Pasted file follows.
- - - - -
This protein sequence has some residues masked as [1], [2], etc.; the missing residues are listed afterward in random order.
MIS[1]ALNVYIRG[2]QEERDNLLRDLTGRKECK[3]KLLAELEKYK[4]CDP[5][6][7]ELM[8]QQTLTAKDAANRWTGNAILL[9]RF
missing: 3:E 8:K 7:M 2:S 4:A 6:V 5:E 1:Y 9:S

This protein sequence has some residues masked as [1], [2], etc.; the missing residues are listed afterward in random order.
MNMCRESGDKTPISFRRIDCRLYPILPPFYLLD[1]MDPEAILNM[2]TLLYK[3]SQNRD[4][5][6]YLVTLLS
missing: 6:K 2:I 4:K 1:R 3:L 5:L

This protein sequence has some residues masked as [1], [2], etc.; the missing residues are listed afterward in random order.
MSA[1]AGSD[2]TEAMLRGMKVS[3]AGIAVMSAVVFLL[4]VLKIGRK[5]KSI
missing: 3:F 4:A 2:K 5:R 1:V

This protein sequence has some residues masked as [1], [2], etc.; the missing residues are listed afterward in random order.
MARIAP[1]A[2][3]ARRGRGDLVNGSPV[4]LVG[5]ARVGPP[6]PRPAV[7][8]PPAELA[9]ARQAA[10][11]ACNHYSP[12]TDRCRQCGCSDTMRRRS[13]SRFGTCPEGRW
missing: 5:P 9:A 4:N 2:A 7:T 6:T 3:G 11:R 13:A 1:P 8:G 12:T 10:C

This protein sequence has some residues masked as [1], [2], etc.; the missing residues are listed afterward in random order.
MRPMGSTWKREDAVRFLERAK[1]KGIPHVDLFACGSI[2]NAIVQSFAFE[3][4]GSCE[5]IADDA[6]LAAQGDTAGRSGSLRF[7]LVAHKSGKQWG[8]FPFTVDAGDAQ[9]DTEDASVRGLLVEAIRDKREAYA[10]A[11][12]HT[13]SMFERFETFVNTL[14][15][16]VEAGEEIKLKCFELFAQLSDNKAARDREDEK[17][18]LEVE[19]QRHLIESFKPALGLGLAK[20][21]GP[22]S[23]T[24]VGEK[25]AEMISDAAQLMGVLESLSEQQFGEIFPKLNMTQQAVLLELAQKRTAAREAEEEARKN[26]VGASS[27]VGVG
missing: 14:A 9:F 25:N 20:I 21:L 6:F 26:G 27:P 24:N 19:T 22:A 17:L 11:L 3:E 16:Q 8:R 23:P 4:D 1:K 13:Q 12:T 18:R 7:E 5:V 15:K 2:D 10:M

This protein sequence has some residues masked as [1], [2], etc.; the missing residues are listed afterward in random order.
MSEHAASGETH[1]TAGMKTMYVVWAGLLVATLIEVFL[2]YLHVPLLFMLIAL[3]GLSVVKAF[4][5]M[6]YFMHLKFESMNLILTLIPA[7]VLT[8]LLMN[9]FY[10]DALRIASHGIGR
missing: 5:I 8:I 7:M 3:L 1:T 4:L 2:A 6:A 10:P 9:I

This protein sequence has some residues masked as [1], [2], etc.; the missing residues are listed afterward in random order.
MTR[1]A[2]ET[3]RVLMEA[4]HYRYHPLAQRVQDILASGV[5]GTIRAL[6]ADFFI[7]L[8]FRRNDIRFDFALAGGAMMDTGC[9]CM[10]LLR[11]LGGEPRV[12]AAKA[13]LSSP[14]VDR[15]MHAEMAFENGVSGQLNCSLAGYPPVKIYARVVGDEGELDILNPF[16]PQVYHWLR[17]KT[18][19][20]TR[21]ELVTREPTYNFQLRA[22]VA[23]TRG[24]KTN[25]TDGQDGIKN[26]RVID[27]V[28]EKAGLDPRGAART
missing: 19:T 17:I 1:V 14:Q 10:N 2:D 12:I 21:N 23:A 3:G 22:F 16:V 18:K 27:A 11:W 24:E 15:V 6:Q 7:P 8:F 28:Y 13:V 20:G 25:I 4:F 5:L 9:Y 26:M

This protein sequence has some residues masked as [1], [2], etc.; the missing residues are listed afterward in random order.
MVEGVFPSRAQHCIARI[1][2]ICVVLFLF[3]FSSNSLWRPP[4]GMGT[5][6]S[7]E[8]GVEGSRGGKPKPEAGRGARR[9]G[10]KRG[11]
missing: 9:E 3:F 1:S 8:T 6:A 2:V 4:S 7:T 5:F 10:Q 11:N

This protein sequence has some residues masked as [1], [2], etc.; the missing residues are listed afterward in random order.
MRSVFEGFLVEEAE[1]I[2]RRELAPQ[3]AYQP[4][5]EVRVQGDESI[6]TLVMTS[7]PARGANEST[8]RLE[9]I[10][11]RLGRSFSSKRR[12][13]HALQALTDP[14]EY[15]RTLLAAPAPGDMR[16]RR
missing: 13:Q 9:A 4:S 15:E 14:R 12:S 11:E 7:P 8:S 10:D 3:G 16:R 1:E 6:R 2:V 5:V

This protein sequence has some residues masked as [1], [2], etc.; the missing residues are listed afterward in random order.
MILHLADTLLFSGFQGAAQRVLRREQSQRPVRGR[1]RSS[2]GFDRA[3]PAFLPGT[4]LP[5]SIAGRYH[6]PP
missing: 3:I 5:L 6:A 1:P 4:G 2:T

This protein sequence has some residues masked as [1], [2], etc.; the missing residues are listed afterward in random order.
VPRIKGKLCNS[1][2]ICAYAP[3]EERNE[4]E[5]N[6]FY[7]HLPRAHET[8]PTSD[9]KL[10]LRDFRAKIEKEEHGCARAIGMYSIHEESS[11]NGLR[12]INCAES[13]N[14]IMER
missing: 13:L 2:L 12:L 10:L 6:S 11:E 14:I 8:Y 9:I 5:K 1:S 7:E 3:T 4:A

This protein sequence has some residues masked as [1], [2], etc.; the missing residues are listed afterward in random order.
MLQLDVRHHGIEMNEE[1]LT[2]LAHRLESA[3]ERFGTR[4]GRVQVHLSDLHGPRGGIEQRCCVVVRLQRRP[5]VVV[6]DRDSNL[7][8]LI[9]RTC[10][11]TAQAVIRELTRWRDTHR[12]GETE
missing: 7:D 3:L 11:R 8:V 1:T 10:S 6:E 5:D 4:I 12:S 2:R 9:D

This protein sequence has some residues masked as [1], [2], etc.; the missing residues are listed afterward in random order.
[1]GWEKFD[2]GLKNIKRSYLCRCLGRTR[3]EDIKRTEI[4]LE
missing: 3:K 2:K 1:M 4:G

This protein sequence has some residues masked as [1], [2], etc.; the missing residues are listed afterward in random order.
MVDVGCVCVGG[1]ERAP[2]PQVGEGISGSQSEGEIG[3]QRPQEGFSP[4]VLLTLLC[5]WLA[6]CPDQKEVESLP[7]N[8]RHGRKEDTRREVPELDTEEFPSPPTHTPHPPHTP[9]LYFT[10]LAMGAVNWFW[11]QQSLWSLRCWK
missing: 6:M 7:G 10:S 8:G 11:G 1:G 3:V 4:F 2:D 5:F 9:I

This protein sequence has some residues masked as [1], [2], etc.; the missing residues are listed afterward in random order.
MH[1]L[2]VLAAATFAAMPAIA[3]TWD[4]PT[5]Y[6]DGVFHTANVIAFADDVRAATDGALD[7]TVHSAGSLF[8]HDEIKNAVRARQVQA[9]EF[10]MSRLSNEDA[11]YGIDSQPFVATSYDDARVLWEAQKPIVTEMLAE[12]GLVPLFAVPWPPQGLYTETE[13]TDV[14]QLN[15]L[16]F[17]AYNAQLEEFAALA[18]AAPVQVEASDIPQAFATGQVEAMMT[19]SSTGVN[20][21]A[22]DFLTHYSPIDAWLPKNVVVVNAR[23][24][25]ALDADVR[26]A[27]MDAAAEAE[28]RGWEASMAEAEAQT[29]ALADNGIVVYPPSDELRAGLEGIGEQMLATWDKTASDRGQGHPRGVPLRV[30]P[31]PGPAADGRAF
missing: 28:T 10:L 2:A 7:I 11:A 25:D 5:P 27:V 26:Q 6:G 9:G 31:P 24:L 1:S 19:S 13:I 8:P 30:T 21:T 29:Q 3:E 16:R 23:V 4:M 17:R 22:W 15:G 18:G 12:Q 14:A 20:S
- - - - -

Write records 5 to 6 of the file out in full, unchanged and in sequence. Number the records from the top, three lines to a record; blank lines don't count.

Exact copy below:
This protein sequence has some residues masked as [1], [2], etc.; the missing residues are listed afterward in random order.
MRPMGSTWKREDAVRFLERAK[1]KGIPHVDLFACGSI[2]NAIVQSFAFE[3][4]GSCE[5]IADDA[6]LAAQGDTAGRSGSLRF[7]LVAHKSGKQWG[8]FPFTVDAGDAQ[9]DTEDASVRGLLVEAIRDKREAYA[10]A[11][12]HT[13]SMFERFETFVNTL[14][15][16]VEAGEEIKLKCFELFAQLSDNKAARDREDEK[17][18]LEVE[19]QRHLIESFKPALGLGLAK[20][21]GP[22]S[23]T[24]VGEK[25]AEMISDAAQLMGVLESLSEQQFGEIFPKLNMTQQAVLLELAQKRTAAREAEEEARKN[26]VGASS[27]VGVG
missing: 14:A 9:F 25:N 20:I 21:L 6:F 26:G 27:P 24:N 19:T 22:A 17:L 11:L 3:E 16:Q 8:R 23:P 4:D 1:K 13:Q 12:T 18:R 7:E 5:V 15:K 2:D 10:M

This protein sequence has some residues masked as [1], [2], etc.; the missing residues are listed afterward in random order.
MSEHAASGETH[1]TAGMKTMYVVWAGLLVATLIEVFL[2]YLHVPLLFMLIAL[3]GLSVVKAF[4][5]M[6]YFMHLKFESMNLILTLIPA[7]VLT[8]LLMN[9]FY[10]DALRIASHGIGR
missing: 5:I 8:I 7:M 3:L 1:T 4:L 2:A 6:A 10:P 9:I